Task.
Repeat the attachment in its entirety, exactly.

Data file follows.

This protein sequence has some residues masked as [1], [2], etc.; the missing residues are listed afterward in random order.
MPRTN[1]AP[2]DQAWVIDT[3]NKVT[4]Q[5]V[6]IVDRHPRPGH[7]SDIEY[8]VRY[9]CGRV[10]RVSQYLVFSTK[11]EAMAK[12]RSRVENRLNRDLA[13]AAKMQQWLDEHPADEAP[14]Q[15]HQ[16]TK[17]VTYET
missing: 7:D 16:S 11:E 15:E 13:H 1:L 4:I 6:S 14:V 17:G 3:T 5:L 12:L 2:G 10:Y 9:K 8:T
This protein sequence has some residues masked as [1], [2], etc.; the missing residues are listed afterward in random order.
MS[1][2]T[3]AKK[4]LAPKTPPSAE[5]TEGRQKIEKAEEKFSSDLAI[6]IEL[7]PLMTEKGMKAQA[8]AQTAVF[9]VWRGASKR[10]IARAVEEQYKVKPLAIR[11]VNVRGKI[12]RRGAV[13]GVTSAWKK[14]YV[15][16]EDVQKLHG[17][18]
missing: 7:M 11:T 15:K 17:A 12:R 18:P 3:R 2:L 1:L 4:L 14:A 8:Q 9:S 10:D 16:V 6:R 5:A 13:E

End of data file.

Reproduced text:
This protein sequence has some residues masked as [1], [2], etc.; the missing residues are listed afterward in random order.
MPRTN[1]AP[2]DQAWVIDT[3]NKVT[4]Q[5]V[6]IVDRHPRPGH[7]SDIEY[8]VRY[9]CGRV[10]RVSQYLVFSTK[11]EAMAK[12]RSRVENRLNRDLA[13]AAKMQQWLDEHPADEAP[14]Q[15]HQ[16]TK[17]VTYET
missing: 7:D 16:S 11:E 15:E 13:H 1:L 4:I 6:S 14:V 17:G 3:T 5:L 12:L 2:G 10:Y 9:K 8:T
This protein sequence has some residues masked as [1], [2], etc.; the missing residues are listed afterward in random order.
MS[1][2]T[3]AKK[4]LAPKTPPSAE[5]TEGRQKIEKAEEKFSSDLAI[6]IEL[7]PLMTEKGMKAQA[8]AQTAVF[9]VWRGASKR[10]IARAVEEQYKVKPLAIR[11]VNVRGKI[12]RRGAV[13]GVTSAWKK[14]YV[15][16]EDVQKLHG[17][18]
missing: 7:M 11:T 15:K 17:A 12:R 18:P 3:R 2:L 1:L 4:L 14:A 8:Q 9:S 10:D 16:V 6:R 5:A 13:E